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Published 15 March 2023
From a tax point of view the headline of this budget is that it appears to allow people to make unlimited contributions to their pension. It is not as straightforward as it seems and more detail on this and other key measures are below.
The big tax change for business in this year’s Budget Statement is the ability for full capital expensing. This means for the next three years that a company can spend an unlimited amount of money on capital expenditure and deduct the cost of that expenditure in calculating its profits for corporation tax purposes. It is important to note that this is available to companies only and is only available on expenditure which would have otherwise benefited from capital allowances under the main pool. There is a less beneficial regime for companies which incur capital expenditure on what is called the special pool which applies to solar panels, thermal insulation added to buildings, escalators, external solar shading and the like. For such expenditure there is a year one deduction on half the cost with the remaining 50% spread over subsequent years on a reducing basis (6% per year).
For partnerships and other businesses which are not companies, the above is unavailable and the Annual Investment Allowance provides 100% first-year relief for plant and machinery investments but only up to £1 million. Thereafter the current capital allowance regime on a reducing basis continues to apply. Another advantage of incorporating.
The big tax news for individuals is that the maximum amount a person can save in their pension scheme from next month will effectively be uncapped (currently approximately £1m). In addition, from next month, the annual amount a person can save per year into their pension goes up from £40,000 to £60,000 (assuming they earn enough to do so) and the amount that can be contributed even if someone has already accessed their defined contribution pension is increasing to £10,000 (from £4,000). The tapering of the annual allowance is also being changed to incentivise workers to keep working. The minimum Tapered Annual Allowance is going up to £10,000 (from £4,000) and the adjusted income threshold is being increased from £240,000 to £260,000 from next month. This means that those people earning between £260,000 and £360,000 per year will see this reduce so that anyone earning more than £360,000 per year is restricted to £10,000 of contributions per year.
The share scheme community has been calling for a number of changes to the Enterprise Management Incentive Regime, and three of these suggestions have been listened to. From next month, it will no longer be necessary to set out details of share restrictions in the EMI share option agreement and the company will no longer have to declare that an employee has signed a working time declaration.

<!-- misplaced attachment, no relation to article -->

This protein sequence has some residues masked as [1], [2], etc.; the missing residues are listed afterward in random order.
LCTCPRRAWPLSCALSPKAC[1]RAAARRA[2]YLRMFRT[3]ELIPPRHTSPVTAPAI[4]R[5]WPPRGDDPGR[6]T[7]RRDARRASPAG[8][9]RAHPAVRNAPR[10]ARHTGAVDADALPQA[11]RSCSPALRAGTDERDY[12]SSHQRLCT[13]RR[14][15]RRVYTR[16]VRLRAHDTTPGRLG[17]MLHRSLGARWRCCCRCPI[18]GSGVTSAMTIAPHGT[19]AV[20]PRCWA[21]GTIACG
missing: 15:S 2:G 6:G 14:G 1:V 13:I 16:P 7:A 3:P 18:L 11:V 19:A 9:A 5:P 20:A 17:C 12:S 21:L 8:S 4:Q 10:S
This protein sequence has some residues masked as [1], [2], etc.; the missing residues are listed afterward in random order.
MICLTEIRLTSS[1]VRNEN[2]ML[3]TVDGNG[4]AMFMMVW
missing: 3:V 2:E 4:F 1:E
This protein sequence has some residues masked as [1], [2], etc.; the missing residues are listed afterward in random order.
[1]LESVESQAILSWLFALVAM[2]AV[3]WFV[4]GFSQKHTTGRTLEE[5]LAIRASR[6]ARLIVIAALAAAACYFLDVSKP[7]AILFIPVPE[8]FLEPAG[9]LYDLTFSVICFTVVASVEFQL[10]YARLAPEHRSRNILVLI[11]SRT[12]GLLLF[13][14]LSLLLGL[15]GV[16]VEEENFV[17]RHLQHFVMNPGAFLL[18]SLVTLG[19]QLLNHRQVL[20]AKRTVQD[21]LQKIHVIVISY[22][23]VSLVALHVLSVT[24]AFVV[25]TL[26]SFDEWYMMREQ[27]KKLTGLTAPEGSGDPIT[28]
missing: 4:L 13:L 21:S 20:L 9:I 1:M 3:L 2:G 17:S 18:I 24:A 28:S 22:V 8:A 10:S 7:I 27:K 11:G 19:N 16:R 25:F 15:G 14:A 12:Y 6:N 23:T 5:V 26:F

If these provisions were omitted because of the employer’s mistake, it has always seemed harsh that it worked against the employee with their tax bill usually going up by a factor of 450%.
Until a few years ago you had to agree the form of the three other tax efficient plan rules with HMRC (SIP, CSOP and SAYE) but the EMI was the exception to the rule. The quid pro quo of this EMI relaxation was that you had to make a notification of the grant of EMI options within 92 days of the date of grant. If you did not the EMI lost its tax efficiency. From next year, this early notification will be abolished; it will follow the annual notification requirement each May / June which applies to the other three plans. This is a welcome change especially because it seems impossible to ever retrieve these 92 day notifications once they have been submitted.
This is a VAT exemption for medical services, such as administering vaccines, where they are administered by doctors which extends to situations where the service is carried out by someone supervised by a doctor. Although a pharmacist could avail themselves of this VAT exemption on medical services it did not extend to situations where a pharmacist supervised another person. This anomaly will change from 1 May 2023.
There are no changes to the highly tax efficient EOT regime which echoes the John Lewis model of selling a controlling interest in a company to a special type of trust. The EOT would hold such shares on trust for the company’s employees. This still remains tax free with tax free bonuses available to staff of up to £3,600 per person per year. Submissions were made by certain industry bodies with a view to restricting the use of EOTs but these proposals have so far been resisted.
This article is created on a general basis for information only and does not constitute legal or other professional advice.
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